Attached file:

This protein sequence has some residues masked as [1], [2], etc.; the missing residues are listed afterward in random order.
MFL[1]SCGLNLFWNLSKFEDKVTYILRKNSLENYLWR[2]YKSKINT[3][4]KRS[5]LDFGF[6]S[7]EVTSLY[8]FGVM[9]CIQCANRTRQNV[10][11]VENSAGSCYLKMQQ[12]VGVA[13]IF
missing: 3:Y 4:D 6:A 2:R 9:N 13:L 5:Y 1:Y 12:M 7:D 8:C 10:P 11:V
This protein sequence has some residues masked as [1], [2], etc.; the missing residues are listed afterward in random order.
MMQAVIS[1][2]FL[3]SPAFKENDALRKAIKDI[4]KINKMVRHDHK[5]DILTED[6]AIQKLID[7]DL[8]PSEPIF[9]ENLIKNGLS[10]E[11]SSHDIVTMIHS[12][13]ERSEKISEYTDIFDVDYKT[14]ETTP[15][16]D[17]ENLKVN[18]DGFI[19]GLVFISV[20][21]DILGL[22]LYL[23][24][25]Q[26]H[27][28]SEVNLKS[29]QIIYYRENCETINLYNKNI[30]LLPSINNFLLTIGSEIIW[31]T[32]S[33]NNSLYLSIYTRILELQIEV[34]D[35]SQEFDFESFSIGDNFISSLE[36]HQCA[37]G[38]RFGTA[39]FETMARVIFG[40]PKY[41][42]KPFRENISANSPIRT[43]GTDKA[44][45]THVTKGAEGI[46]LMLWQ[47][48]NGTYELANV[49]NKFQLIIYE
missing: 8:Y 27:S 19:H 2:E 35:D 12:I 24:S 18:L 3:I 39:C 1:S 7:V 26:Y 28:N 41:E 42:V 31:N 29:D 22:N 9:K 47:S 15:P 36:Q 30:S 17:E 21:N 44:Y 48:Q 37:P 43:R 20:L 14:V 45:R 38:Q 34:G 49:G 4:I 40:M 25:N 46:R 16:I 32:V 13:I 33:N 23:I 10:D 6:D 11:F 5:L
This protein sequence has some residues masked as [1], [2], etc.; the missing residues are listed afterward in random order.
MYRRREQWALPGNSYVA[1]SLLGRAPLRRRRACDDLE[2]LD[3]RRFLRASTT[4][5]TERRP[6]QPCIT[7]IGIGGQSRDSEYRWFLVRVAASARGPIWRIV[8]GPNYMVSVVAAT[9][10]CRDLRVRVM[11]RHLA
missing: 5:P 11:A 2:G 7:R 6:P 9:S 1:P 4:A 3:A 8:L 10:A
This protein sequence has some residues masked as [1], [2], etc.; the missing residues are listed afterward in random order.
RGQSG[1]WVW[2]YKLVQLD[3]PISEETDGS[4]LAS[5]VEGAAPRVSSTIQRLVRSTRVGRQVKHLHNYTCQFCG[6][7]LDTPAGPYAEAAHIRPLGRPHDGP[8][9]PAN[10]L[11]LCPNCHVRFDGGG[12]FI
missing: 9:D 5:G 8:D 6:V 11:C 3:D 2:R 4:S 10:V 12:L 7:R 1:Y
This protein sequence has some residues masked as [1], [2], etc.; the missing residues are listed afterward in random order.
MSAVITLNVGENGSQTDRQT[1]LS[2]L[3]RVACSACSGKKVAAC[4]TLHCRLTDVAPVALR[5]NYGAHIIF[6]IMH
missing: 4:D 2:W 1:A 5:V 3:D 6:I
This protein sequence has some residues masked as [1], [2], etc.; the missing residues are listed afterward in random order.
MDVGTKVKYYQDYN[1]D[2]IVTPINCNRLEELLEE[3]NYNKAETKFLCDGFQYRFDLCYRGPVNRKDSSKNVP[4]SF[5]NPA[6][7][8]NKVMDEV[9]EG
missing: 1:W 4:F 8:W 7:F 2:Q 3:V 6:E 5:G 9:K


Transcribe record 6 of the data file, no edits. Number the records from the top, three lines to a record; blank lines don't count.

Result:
This protein sequence has some residues masked as [1], [2], etc.; the missing residues are listed afterward in random order.
MDVGTKVKYYQDYN[1]D[2]IVTPINCNRLEELLEE[3]NYNKAETKFLCDGFQYRFDLCYRGPVNRKDSSKNVP[4]SF[5]NPA[6][7][8]NKVMDEV[9]EG
missing: 1:W 4:F 8:W 7:F 2:Q 3:V 6:E 5:G 9:K